After days of intensive and ultimately successful negotiations at the Eastern Partnership (EaP) Summit in Riga, the European Union must now swiftly move to the follow-up of the substantial commitments as outlined in the Joint Summit Declaration*.
Quite a number of public comments focus on the question whether Riga was a success or a failure. Having been deeply involved in the negotiations over the last months, I believe that such rather simplistic labels fall short of the complex strategic reality we face. Foreign policy rarely paints in black and white.
The Riga summit has to be seen not as an end in itself, and not as the end of a process. It is rather one of several top-level milestones within a much longer, gradual strategy of assisting our partners in their transformation process, while recognizing their diverging aspirations and capacities. The Summit will therefore also feed into the root and branch review of the European Neighbourhood Policy.
One of the most important takeaways from Riga is this: We have seen, more clearly than ever, the heterogeneity of our Eastern partners. This requires a differentiated approach and even more tailor-made strategies on the side of the EU,which is already one of the cornerstones of the ongoing ENP review.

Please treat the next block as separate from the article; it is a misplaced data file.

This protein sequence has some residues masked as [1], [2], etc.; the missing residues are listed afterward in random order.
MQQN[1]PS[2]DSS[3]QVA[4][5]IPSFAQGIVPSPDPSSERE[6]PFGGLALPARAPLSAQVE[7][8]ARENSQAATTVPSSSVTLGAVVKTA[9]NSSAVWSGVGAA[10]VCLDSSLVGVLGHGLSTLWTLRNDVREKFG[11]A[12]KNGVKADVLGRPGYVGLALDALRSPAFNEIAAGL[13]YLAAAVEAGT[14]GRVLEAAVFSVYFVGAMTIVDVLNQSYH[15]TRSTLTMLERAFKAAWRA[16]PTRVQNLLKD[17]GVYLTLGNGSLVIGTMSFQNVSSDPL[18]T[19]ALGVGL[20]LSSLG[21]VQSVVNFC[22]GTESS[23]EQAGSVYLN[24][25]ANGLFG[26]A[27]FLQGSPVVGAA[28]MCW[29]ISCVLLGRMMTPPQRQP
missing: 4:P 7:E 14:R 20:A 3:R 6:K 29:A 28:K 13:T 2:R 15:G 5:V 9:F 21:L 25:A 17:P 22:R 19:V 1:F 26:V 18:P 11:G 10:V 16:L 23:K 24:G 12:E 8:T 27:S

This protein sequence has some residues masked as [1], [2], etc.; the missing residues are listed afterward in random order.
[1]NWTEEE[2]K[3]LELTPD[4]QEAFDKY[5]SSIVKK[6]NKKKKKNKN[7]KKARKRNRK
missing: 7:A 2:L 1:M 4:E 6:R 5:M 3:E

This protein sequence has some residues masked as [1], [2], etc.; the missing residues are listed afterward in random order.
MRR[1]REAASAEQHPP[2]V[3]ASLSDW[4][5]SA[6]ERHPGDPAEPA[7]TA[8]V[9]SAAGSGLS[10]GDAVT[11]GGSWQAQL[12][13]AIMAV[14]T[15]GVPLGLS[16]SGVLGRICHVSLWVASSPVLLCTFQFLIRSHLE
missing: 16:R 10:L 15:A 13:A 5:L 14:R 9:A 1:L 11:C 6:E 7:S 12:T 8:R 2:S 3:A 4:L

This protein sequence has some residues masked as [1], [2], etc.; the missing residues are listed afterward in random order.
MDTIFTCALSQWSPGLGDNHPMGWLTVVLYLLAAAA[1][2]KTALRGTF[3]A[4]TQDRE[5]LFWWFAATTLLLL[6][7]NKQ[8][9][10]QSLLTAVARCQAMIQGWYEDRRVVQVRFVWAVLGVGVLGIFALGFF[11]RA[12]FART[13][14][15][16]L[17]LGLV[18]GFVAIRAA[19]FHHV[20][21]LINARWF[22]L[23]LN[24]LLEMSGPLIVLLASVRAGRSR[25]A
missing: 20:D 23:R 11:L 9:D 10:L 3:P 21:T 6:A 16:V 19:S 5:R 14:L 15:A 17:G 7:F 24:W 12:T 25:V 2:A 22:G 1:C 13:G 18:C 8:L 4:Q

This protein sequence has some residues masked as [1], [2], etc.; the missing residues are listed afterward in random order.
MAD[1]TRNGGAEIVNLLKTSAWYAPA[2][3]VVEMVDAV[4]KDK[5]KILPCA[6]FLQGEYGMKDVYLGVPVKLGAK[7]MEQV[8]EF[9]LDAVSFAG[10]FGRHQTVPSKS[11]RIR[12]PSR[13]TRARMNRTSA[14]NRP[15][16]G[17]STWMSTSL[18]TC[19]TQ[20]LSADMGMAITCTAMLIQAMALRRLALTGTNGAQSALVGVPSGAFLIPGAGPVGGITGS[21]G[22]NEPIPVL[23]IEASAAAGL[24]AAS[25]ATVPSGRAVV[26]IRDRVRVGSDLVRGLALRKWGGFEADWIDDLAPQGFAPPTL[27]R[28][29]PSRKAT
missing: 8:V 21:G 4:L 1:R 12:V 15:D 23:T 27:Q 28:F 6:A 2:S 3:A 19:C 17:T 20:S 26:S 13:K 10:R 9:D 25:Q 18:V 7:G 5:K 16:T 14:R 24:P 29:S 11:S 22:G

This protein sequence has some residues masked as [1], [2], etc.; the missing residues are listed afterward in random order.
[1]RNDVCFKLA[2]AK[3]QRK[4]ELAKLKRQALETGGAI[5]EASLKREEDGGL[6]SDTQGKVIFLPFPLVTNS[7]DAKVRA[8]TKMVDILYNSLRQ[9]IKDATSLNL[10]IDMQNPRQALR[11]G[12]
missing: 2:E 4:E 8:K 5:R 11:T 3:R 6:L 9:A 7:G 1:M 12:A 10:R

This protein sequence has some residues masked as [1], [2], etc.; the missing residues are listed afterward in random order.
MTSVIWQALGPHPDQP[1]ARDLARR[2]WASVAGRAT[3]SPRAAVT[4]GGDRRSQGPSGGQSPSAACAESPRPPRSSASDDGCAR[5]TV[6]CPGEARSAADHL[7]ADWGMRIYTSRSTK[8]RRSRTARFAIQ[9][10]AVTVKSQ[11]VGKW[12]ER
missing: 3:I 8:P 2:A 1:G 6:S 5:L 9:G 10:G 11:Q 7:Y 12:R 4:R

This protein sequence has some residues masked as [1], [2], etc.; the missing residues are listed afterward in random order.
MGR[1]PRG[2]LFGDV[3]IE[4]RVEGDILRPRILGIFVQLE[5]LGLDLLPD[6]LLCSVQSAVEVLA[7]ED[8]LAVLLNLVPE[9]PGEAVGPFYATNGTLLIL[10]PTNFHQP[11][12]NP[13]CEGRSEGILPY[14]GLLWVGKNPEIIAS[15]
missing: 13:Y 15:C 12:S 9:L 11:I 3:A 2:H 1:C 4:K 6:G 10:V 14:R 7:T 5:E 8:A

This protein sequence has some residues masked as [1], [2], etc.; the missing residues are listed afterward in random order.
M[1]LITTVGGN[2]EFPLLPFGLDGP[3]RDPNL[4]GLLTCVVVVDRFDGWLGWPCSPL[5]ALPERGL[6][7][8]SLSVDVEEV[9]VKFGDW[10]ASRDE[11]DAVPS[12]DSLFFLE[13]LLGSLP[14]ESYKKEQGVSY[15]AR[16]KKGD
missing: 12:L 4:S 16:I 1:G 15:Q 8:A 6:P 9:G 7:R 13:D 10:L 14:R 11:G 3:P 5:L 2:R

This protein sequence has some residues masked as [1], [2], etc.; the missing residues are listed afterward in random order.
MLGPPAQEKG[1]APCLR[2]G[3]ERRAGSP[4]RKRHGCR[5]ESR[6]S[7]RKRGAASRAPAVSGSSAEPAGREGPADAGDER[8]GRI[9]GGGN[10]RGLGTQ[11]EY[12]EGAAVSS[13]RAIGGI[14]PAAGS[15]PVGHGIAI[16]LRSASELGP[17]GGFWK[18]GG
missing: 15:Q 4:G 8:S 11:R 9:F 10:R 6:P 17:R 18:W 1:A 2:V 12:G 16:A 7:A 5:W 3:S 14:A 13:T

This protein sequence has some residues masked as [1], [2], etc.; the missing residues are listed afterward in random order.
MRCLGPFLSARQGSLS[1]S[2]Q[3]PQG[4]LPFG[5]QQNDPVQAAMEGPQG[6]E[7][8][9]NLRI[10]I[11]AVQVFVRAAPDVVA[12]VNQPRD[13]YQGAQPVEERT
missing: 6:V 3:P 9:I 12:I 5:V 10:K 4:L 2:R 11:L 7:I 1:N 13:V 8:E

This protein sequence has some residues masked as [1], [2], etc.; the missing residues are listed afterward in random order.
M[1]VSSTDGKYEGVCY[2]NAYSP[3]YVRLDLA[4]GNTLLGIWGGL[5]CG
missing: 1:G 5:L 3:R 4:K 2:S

Differentiation also means, from the perspective of our partners, their unalienable free choice. As highlighted in the Riga declaration: “The summit participants reaffirm the sovereign right of each partner to choose freely the level of ambition and the goals to which it aspires in its relations with the European Union”.
This sentence shows clearly that the EU is not trying to "impose" its policy on countries in order to, allegedly, enlarge its "sphere of influence". On the contrary, the Riga summit was a renewed confirmation of the European Union's deep respect of our partners’ independence, sovereignty and free choice. The Eastern Partnership is not directed against anybody, it is an offer which can be accepted or not.
The conditions attached to the assistance which we provide in the framework of this partnership safeguard that partner countries commit themselves to fundamental values: to democracy, human rights and the rule of law as well as to developing functioning market economies, macroeconomic stability and a productive business environment.
The signature of the joint declaration by all six partners is a strong demonstration of our shared commitment to these values and principles - a joint commitment of countries with different ambitions and capacities in an area dominated by fragmentation and frictions.